Modern day Madurai retains its links with its past in a way few cities can – crowds, noise, traffic…all diminish before the 14 majestic gopurams (gateway towers) of the 2,500 year-old Meenakshi Amman Temple.
Pivotal to Madurai, the glorious Meenakshi Amman Temple (also known as Thirualavai) dominates the city’s skyline. Its presiding deity is Meenakshi, the beautiful and beatific goddess with the fish-shaped eyes, and her consort Sundareswarar (Siva).
The artistic wealth of the Temple is breathtaking – walls embellished with exquisite paintings, stunning sculptures depicting mythical scenes, massive, richly carved pillars, spacious corridors, beautiful shrines, and the piece de resistance, the absolutely magnificent Thousand Pillared Hall.
A superb example of Dravidian architecture, the vast Temple complex is laid out in concentric and quadrangular enclosures fortified by high walls that are pierced with resplendently sculpted multi-tiered gopurams.
Madurai is famed for its spectacular annual temple festivals that attract thousands and feature splendid processions and enactments of legends.
Its culinary delights are to be found in its standalone restaurants and messes. Especially iconic is the Jigarthanda – a heavenly concoction made of boiled milk, almond essence, sarsaparilla (China grass), rose syrup, and vanilla ice cream.
Mamallapuram was named after ‘Mamalla’, a title of King Narasimha Varman I, who, in the 7th century CE, established his capital here and created a renowned centre of sculpture and art. Here, over perhaps a 100 years, marvellous monuments were cut out of outcrops of hard grey granite. Cliff faces were transformed into chiselled animals, nature, divine beings, and people. Boulders were carved into giant temples.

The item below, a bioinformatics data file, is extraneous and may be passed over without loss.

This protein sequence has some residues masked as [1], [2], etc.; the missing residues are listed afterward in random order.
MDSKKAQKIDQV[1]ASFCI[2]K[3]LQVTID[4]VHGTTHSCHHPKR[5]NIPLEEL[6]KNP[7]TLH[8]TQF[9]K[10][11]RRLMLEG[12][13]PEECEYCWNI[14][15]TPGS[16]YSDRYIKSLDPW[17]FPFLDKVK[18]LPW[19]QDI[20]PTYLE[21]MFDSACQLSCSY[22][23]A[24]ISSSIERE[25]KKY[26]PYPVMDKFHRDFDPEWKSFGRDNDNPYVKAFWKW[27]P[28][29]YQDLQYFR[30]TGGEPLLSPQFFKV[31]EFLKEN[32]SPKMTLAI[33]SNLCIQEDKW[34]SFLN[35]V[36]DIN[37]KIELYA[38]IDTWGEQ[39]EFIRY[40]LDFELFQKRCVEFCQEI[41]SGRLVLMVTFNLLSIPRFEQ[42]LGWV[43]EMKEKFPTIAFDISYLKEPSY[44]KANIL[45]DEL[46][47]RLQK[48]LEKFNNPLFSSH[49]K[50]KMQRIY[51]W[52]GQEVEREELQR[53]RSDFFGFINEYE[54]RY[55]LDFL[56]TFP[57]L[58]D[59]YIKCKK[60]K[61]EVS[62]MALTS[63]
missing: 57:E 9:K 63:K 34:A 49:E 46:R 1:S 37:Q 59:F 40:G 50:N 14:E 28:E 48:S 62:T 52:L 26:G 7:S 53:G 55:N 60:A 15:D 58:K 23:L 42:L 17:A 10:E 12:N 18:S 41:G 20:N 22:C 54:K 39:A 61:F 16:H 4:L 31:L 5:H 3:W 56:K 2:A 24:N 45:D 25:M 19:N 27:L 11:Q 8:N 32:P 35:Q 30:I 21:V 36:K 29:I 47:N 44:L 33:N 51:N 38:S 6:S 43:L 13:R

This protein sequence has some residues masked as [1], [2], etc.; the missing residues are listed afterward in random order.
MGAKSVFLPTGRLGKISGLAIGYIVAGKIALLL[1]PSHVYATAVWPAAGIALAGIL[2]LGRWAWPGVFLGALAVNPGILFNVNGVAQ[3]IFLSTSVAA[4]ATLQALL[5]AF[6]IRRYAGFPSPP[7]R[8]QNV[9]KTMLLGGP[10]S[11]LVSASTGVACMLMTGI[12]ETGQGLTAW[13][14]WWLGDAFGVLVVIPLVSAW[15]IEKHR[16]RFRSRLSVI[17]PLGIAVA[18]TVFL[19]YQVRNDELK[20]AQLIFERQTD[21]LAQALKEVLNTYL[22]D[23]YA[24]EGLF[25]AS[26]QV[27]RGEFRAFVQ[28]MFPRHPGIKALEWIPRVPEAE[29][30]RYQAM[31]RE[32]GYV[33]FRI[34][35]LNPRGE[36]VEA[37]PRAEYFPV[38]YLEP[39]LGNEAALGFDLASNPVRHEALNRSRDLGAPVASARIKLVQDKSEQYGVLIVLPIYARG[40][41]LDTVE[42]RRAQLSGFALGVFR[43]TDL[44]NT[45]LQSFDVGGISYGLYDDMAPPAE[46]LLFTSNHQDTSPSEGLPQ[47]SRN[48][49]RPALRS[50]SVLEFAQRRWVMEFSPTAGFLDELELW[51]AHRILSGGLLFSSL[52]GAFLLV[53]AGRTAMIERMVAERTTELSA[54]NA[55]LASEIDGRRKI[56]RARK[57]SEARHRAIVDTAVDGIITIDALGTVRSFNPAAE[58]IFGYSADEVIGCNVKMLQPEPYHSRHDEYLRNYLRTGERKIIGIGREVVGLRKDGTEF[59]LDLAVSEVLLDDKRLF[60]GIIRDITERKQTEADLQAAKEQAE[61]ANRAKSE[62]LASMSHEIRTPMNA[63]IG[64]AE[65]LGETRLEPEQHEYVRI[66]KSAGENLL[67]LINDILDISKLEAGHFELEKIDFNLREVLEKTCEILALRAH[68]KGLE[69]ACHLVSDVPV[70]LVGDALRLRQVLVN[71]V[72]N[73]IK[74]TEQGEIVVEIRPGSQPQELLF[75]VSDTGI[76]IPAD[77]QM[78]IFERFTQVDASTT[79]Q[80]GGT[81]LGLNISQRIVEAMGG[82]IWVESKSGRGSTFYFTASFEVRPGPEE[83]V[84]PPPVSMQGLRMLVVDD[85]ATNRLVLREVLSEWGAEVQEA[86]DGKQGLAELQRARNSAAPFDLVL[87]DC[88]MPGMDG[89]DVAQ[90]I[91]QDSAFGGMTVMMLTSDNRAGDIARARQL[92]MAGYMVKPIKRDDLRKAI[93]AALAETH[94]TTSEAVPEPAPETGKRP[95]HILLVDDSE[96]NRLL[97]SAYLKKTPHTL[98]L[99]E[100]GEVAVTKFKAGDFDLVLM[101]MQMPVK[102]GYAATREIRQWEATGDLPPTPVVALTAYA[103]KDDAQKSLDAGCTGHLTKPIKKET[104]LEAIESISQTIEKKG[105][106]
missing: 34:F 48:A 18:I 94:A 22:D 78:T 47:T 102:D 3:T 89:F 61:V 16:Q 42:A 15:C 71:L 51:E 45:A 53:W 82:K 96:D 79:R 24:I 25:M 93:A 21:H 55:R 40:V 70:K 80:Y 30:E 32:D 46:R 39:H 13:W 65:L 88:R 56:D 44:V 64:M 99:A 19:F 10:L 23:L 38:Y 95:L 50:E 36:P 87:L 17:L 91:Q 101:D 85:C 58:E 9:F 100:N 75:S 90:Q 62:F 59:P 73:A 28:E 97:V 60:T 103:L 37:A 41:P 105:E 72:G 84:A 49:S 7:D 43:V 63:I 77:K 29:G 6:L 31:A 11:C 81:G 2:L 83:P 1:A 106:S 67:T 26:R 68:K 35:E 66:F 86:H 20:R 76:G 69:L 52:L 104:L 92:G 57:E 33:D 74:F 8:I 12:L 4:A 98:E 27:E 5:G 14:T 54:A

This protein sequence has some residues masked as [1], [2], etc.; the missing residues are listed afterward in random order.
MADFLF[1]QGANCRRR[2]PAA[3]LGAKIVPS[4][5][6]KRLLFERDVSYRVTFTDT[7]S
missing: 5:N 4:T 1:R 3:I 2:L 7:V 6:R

Some 1,400 years on, Mamallapuram still harbours those exquisite ancient carved structures, every bit worthy of its UNESCO World Heritage Site status. For what remains shows the highest standards of human artistic achievement.
The Shore Temple is a spectacular sight on the very edge of the sea; the Five Rathas are a set of temples, each built from a single rock and covered with fabulous carvings; Arjuna’s Penance is considered the largest open-air bas-relief in the world – carved on the side of a cliff, the tableau is an elaborate and stunning depiction comprising around a hundred figures of animals, men, women, and divine beings; the beautiful Lighthouse here dates back to 1894.
Distinguished by its striking architecture and colossal monolithic sculptures, and made doubly atmospheric by its seaside location, Mamallapuram is also a lovely destination for a laidback beach holiday, with sun, sand, seafood, souvenirs, and great places to stay all year round.
The open-air Mamallapuram Dance Festival is held in December/January every year against the magnificent backdrop of Arjuna’s Penance here.
Thanjavur is synonymous with the three splendid Chola era temple complexes – Brihadeeswara, Darasuram, and Gangaikondacholapuram – devoted to Siva. All three are UNESCO World Heritage Sites.
Built by Rajaraja Chola I – the greatest of the Chola emperors – in the 11th century, the magnificent Brihadeeswara Temple or the Big Temple is the crowning glory of Chola temple art, architecture, and opulence. An engineering marvel, the Temple epitomises sheer grandeur and grace in its structure and size of its deities; an experience in the magnitude of divinity. Towering over Thanjavur, the Temple stands as a reminder of the Chola Empire’s military might and grand vision. It was also the first Dravidian temple to be built almost entirely of granite, and houses 252 Sivalingams (symbol of Siva).
The 35-acre 16th century Sivaganga Fort – modified by the Marathas who ruled here in the 17th century – encompasses the Temple complex, the Sivaganga Tank, the Schwartz Church (1799), the Royal Palace, and two museums.
To understand Tamil culture, and how, not only the Cholas but also the Marathas contributed to and nurtured the arts – music, dance, painting, architecture, and sculpture – visit Thanjavur.
13 km away is Thiruvaiyaru, the birthplace of the revered 18th century saint-composer Thyagaraja. At the annual (January) Thyagaraja Aradhana, a Carnatic music festival held at Thyagaraja’s Samadhi here, renowned musicians congregate to honour and sing his compositions.